The act would require the White House to submit a report detailing why it was seeking to lift sanctions
The moves underscore concern over Trump's openness to Vladimir Putin
A growing number of senators from both parties plan to ratchet up their push to stiffen sanctions on Russia and demand Congress have the final say if President Donald Trump decides to weaken penalties on the country unilaterally.
The move by six senators is the latest warning from Capitol Hill to the new administration over US-Russian relations.
On Wednesday, a group led by Sens. Lindsey Graham, R-South Carolina, and Ben Cardin, D-Maryland, plan to introduce legislation that would impose strict new congressional oversight and veto power over the Trump administration if it decided to lift sanctions on Russia.
The Russia Review Act would require the White House to submit a report detailing why it was seeking to lift sanctions, setting into motion a 120-day review period where Congress could vote to disapprove of easing the penalties on the country, according to a summary of the measure provided to CNN.
Sen. Marco Rubio, a member of the Senate Foreign Relations Committee, is cosponsoring the Graham-Cardin measure, along with Democratic Sens. Claire McCaskill of Missouri, Sherrod Brown of Ohio and Republican John McCain of Arizona.
Rubio said support is broad within the Senate to push back against the White House if it eased sanctions before Russia pulls out of Ukraine, potentially enough to overcome any Trump veto.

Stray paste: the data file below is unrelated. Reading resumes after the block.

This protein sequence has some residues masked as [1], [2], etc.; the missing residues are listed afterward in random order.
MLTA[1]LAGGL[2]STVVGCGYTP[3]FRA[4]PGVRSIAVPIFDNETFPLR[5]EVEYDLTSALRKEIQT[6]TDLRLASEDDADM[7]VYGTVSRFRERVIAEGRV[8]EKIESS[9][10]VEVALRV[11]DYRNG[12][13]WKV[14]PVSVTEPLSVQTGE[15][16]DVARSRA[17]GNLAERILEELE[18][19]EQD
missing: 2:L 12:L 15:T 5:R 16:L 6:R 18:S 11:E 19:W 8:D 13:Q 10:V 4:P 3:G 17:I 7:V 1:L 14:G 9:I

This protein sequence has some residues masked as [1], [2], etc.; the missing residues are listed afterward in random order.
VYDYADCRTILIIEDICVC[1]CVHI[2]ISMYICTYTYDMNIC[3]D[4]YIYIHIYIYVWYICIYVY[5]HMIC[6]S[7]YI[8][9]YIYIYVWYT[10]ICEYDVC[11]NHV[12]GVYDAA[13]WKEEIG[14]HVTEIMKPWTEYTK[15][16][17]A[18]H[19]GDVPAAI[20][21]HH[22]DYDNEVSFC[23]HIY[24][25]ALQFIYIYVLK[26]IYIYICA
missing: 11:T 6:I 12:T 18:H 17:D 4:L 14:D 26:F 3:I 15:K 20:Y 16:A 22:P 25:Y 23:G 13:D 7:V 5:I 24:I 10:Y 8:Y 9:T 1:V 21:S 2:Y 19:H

“I think if there was a real threat of lifting sanctions minus the respect for Ukrainian sovereignty and meeting those conditions, my sense is that we would have the votes to pass that in the Senate and we would be able to pass it with a veto-proof majority,” Rubio told CNN.
The new measure comes as roughly a dozen senators from both parties are quietly lobbying their colleagues to endorse a separate bill that would impose a comprehensive set of sanctions against Russia, picking up new support for their effort, including a member of the GOP leadership team, Sen. Cory Gardner of Colorado.
The under-the-radar moves underscore the growing concern on the Hill that Trump’s openness to Vladimir Putin could prompt the United States to rebuild diplomatic ties with Russia, despite Washington’s furious opposition to a host of Russian actions, including its annexation of Crimea and alleged cyberattacks during the U.S. election. And it comes as lawmakers in both parties have pushed back at Trump’s comments over the weekend, when he seemed to equate US military actions with violence spawned by Putin’s government.
It is uncertain when votes over the bills could take place and if Senate Foreign Relations Chairman Bob Corker will schedule a vote in his committee. But the Tennessee Republican has been a sharp Putin critic and has urged the White House to keep the existing sanctions in place.
“Sen. Corker strongly supports keeping sanctions in place against Russia for its continued destabilizing behavior in Ukraine,” said Corker spokeswoman Micah Johnson.
Cardin, the ranking Democrat on the Senate Foreign Relations Committee, told CNN he has had conversations with GOP leaders who “are very concerned about our relationship” with Russia.
Asked if either the sanctions bill or the new review act would get a veto-proof majority of 67 senators, Cardin said: “I think if this matter comes up for a vote, it would be pretty close to those numbers.”
This story has been updated.